This guide is intended to improve the quality and success of restored and created wetlands. It emphasizes the overall restoration and creation processes and presents information that serves as the basis for making decisions for completing each stage of a wetland project. Our guidebook was written primarily for wetland managers in Illinois, and therefore, is somewhat technical in nature. Users who will benefit most from this guide are those who have a background in botany, biology, hydrology, pedology, civil engineering, or landscape architecture. The most successful restoration and creation efforts will be accomplished by interdisciplinary teams that include specialists in these fields.

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INHS SP 07: Microlepidoptera From the Sandy Creek and Illinois River Region: An Annotated Checklist of the Suborders Dacnonypha, Monotrysia, and Ditrysia (in part) (insecta)

Authors: Godfrey, G.L., E.D. Cashatt, and M.O. Glenn
1987, 44p

This paper reports the faunal, phonological, and host plant data associated with a collection of about 30,000 microlepidoptera representing 954 species. Collected by the late Murray O. Glenn between 1927 and 1976 in Marshall and Putnam counties, Illinois, and donated to the Illinois Natural History Survey in 1977, this collection may represent the most complete and significant assemblage of midwestern microlepidoptera in existence(Godfrey 1978). It is rivaled perhaps only by that of the late Annette F. Braun, Cincinnati, Ohio, a collection that now resides in The Academy of Natural Sciences of Philadelphia, Pennsylvania (R.W. Hodges, pers. comm.), except for a synoptic set of specimens given to the University of Louisville (C.V. Covell, Jr., pers. comm.). A substantial amount of Glenn material is also preserved in the United States National Museum of Natural History at the Smithsonian Institution. Glenn's persistent collecting activities, coupled with his careful labeling and preparation techniques, resulted in valuable data that have application to current and future ecological and systematic research and to inventorying natural resources of Illinois. This information, therefore, is made available here to aid investigators in these and related disciplines.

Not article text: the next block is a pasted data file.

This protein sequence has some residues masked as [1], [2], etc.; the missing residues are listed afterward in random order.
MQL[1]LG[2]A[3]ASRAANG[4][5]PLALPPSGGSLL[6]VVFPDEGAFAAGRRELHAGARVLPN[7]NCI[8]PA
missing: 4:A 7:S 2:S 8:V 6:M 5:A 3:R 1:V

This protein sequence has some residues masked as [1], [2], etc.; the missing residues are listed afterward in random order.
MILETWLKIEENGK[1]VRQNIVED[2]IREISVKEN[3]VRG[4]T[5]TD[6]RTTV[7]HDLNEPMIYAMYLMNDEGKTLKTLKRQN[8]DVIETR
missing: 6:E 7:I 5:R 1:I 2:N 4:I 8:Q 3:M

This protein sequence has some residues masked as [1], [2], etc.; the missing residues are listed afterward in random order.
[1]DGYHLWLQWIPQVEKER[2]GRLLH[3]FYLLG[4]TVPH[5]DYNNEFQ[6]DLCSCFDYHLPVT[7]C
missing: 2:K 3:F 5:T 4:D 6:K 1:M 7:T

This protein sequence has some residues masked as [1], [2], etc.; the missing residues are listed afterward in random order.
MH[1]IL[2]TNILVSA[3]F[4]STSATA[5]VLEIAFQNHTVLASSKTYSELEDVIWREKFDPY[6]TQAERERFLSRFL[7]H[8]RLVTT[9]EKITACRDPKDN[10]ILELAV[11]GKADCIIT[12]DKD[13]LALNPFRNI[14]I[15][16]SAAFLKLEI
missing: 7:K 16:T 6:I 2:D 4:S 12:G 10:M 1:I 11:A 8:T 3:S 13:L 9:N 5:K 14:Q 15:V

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INHS SP 23: Status and Functions of Isolated Wetlands in Illinois

Sale Price $1.00

Authors: Levin, G.A., L. Suloway, A.E. Plocher, F.R. Hutto, J.J. Miner, C.A. Phillips, J. Agarwal, and Y. Lin